The results of the Schirmer’s test show a highly significant difference between hyaluronan and saline, with subjects receiving the former having an increased tear flow in both phases of the crossover (Table 4). Statistically significant differences were observed in both right and left eyes separately and, when both eyes were combined over the two phases of the trial, the difference between hyaluronan and saline was very highly significant (t=3.6, df=68, p=0.0006).
Local anaesthesia was administered on only seven occasions in the conduct of the Schirmer’s test. When the tests of significance for treatment differences were recalculated, with the exclusion of results from subjects receiving anaesthesia in the randomised phases, the statistical significance of the treatment difference for the left eye was marginally reduced (t=2.5, p=0.015 versus t=2.6, p=0.013). For the right eye (t=4.0, p=0.0002 versus t=3.4, p=0.0013) and the sum from both eyes (t=3.9, p=0.0002 versus t=3.6, p=0.0006) the significance was slightly increased. The occasional use of anaesthesia in the conduct of the Schirmer’s test has therefore not influenced the results.
The results of the rose bengal test show a more pronounced benefit for hyaluronan compared with saline (Table 5). The total staining scores from each eye were consistently about one point lower when the patient was receiving hyaluronan compared with saline. Overall the treatment difference is statistically significant at the 0.01% level.
Eighty four patients who were randomised and issued with study medication were eligible for the safety assessment. There were a total of five adverse events reported in these subjects. Four of these were non-serious and not considered related to the study medication (headache, mild cardiac failure, influenza, corneal abrasion). The corneal abrasion occurred in a patient during saline treatment as a result of touching the surface of the eye when applying the drops. One death which occurred on study was due to leukaemia and unrelated to the study medication.
The study shows a clear benefit of hyaluronan over saline, both in the subjective assessment of symptom relief and duration of this relief, and the objective tests of ocular structure and function. The study also demonstrates that hyaluronan is well tolerated as topical eye medication when applied, as required, over a 4 week period. Unlike other artificial tears, hyaluronan is a natural tear substitute and its concentration in tear fluid increases in response to ocular damage and during corneal wound healing.10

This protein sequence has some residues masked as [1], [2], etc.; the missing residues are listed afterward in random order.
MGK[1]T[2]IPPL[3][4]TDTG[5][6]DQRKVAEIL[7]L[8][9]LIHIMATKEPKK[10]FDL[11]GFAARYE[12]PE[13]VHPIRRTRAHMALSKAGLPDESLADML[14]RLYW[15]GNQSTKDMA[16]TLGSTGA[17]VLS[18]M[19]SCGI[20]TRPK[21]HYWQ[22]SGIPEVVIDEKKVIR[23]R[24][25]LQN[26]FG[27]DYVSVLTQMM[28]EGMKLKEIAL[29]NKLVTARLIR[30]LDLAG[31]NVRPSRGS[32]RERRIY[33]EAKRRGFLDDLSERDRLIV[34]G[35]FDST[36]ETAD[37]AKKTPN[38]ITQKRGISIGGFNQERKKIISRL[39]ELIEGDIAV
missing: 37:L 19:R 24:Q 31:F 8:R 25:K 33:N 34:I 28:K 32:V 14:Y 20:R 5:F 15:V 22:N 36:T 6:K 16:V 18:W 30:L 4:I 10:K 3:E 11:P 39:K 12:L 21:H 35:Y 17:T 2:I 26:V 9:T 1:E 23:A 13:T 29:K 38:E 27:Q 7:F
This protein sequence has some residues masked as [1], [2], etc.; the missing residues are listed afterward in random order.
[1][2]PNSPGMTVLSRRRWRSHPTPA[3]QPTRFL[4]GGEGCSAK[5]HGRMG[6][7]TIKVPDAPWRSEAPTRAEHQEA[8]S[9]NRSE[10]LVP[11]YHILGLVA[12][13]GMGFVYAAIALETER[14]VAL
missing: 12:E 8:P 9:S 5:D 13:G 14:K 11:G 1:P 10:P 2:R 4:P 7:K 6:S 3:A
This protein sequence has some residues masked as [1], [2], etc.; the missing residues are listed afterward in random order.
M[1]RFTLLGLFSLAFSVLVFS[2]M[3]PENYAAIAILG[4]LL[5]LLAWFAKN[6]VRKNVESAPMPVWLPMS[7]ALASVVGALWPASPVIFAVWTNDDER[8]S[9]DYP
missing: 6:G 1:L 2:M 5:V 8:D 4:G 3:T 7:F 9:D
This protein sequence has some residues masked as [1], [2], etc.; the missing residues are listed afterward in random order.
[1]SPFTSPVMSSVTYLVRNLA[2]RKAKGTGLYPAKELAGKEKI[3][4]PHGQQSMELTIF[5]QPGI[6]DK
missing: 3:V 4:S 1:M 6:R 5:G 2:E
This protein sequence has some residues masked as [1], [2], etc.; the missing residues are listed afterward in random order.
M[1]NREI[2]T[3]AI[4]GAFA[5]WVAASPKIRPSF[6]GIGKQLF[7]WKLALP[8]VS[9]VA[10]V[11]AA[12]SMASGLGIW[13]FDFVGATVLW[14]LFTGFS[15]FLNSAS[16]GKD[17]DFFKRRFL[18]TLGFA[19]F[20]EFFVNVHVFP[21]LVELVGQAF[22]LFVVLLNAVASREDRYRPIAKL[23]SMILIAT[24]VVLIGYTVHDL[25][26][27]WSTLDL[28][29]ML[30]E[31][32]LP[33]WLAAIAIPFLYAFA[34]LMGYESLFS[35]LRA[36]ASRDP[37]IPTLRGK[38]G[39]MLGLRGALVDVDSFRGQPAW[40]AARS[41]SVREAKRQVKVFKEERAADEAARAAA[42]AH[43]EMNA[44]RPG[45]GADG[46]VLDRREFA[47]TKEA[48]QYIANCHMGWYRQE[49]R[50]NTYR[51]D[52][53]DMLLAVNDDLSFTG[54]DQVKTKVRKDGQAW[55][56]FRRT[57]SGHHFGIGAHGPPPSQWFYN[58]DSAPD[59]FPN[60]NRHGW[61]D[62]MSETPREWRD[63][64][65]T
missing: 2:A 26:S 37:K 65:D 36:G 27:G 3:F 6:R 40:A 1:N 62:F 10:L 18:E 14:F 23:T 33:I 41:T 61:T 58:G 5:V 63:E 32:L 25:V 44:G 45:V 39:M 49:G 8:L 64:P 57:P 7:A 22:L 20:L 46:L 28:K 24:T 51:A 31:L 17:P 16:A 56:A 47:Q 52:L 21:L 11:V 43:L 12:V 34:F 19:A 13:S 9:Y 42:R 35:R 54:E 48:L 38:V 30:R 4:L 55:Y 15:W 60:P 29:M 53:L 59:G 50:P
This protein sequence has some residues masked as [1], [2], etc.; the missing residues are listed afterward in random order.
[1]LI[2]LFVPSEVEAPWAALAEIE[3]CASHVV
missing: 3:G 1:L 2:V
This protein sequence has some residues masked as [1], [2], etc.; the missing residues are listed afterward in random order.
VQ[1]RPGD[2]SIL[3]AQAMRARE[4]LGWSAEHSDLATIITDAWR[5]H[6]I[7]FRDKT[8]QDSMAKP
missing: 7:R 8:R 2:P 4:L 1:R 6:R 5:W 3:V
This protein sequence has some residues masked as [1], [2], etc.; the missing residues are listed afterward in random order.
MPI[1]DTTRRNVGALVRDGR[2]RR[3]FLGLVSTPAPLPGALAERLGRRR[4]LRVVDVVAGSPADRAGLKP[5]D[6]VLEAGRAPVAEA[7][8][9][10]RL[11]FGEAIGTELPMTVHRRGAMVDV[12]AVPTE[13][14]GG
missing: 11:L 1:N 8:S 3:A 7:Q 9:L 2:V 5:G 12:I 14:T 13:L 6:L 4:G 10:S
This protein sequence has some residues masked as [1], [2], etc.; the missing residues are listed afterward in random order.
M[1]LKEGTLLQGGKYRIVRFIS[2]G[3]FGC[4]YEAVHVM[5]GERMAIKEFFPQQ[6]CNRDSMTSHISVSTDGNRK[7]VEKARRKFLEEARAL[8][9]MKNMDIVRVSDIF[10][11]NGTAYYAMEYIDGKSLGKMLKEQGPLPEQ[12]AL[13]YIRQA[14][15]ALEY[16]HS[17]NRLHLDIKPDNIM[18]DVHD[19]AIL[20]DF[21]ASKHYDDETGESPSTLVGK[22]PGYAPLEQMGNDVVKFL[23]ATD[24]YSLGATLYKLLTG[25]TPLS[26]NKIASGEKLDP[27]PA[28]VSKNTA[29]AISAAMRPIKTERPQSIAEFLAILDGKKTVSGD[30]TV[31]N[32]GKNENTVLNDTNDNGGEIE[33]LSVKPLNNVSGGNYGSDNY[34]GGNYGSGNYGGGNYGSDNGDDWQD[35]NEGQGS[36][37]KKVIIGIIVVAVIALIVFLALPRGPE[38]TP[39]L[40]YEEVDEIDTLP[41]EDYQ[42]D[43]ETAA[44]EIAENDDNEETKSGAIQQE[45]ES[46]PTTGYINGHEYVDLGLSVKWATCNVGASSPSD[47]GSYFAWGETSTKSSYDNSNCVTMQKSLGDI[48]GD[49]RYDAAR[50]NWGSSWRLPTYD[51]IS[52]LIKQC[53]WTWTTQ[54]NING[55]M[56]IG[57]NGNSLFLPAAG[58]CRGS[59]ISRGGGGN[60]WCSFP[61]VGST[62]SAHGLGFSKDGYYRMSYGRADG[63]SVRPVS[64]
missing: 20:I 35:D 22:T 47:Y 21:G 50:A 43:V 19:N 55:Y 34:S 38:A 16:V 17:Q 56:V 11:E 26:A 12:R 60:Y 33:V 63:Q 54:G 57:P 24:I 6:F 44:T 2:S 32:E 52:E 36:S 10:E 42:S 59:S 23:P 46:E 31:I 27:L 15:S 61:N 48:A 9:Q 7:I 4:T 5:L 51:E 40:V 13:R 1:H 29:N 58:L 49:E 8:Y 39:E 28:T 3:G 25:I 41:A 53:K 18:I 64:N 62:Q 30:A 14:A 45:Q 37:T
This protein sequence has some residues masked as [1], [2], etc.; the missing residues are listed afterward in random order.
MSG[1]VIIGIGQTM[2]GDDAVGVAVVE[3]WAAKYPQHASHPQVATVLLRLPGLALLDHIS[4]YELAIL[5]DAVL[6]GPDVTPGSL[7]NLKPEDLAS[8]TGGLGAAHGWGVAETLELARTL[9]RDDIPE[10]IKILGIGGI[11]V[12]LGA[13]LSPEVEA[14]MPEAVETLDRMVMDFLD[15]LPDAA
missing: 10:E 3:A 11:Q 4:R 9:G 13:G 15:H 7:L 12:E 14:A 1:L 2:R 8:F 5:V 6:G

The symptomatic improvement reported by patients using hyaluronan and the longer duration of relief may be, in part, due to an increased stability of the precorneal tear film. This has been shown in previous studies, with a solution of at least 0.1% sodium hyaluronate required to delay breakup of the precorneal tear film.11 12 The benefit seen may also be related to the superior ability of hyaluronan to maintain the corneal epithelial barrier by improving the integrity of corneal superficial cells,13 14 possibly as a result of the ability of hyaluronan to promote corneal cell migration.15 The degree of corneal epithelial cell disruption, as measured by the rose bengal staining score, was highly significantly improved on treatment with hyaluronan and this has been observed in other studies.4 The pathological changes seen in the corneal epithelium, induced by hyposecretion of tears, have been correlated with a decrease in corneal sensitivity.16
The apparent improvement in tear production in patients receiving hyaluronan, as determined by the Schirmers’s score, may reflect the water retentive properties of hyaluronan resulting in an increased precorneal residence time of the artificial tear and increased corneal wettability17 and reduced tear evaporation from the ocular surface.18
The symptomatic benefit of hyaluronan to patients with dry eye has been clearly demonstrated in this and other studies. Further work is indicated to elucidate the mechanisms by which hyaluronan exerts its effect.
The authors would like to thank all investigators and study site personnel involved in the recruitment and treatment of subjects in this study including T Kennelly, Waterford; J Singh, Edinburgh; and V Thaller, Plymouth.